Ground Control II's gameplay style doesn't follow the mold of most RTS games. There's no base building involved, so you don't have to worry about managing an economy or a tech tree. Reinforcements are called in via dropship, and you must have control of at least one landing zone on the battlefield to receive these extra troops. Over the course of a battle, you're slowly fed acquisition points that you can use to purchase new troops or upgrade your dropship in various aspects, such as cargo space, speed, fuel capacity, armor, and weapons. If you have a large standing army, the acquisition points come in very slowly, and if your forces are few, they'll build up more quickly. You can also earn more acquisition points by destroying enemy units in battle and by capturing and holding special spots on the map called victory locations.
One of the more interesting strategic aspects of the game is the ability to have your dropship stay on station at the landing zone to assist in defense against incoming forces. It's powerful enough to turn the tide of an attack, so using your dropship in battle can have important strategic consequences. The ship has a finite amount of fuel, however, so when it's out it will return to its off-screen base automatically. The dropship is also vulnerable to fire, so if it's destroyed, you'll be unable to call in reinforcements for a period of time until you get a new one.
Managing your dropship is a key strategic element in the game.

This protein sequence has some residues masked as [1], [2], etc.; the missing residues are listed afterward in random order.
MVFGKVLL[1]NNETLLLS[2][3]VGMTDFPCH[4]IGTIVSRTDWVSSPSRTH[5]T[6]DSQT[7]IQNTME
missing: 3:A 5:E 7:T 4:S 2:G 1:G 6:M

The environment plays a big role in Ground Control II's tactics. Units on elevated ground get defensive bonuses. Infantry can hole up in buildings such as guard towers and bunkers for a defensive boost as well; the game even allows you to pick which side of the building the infantry will defend. Infantry are also the only units that can go into forests, which is where they can hide out of line of sight and also gain defensive bonuses. Special gun emplacements are also scattered around the maps. Some of these, like the flamethrowers, are specialized for taking out infantry while others include large cannons that are more suited for blowing up vehicles. You can use engineer units to repair any damaged emplacements you find, and you can have any one of your infantry man the turret. These emplacements, like bunkers and other buildings, cannot be fully destroyed, but concentrated fire can kill any infantry inside.
Aside from environmental factors, the game models the armor thickness of your vehicles. Flanking maneuvers, therefore, become a useful strategy, as you can typically do much more damage to a vehicle from the side or behind. Your units also gain experience through combat, reflected in stripe and star symbols that you can see above each unit when selected. Experienced units are more effective than new ones, so it pays to keep your troops alive when possible. In skirmish and multiplayer modes, you even have the option of calling in air strikes, which you pay for with acquisition points.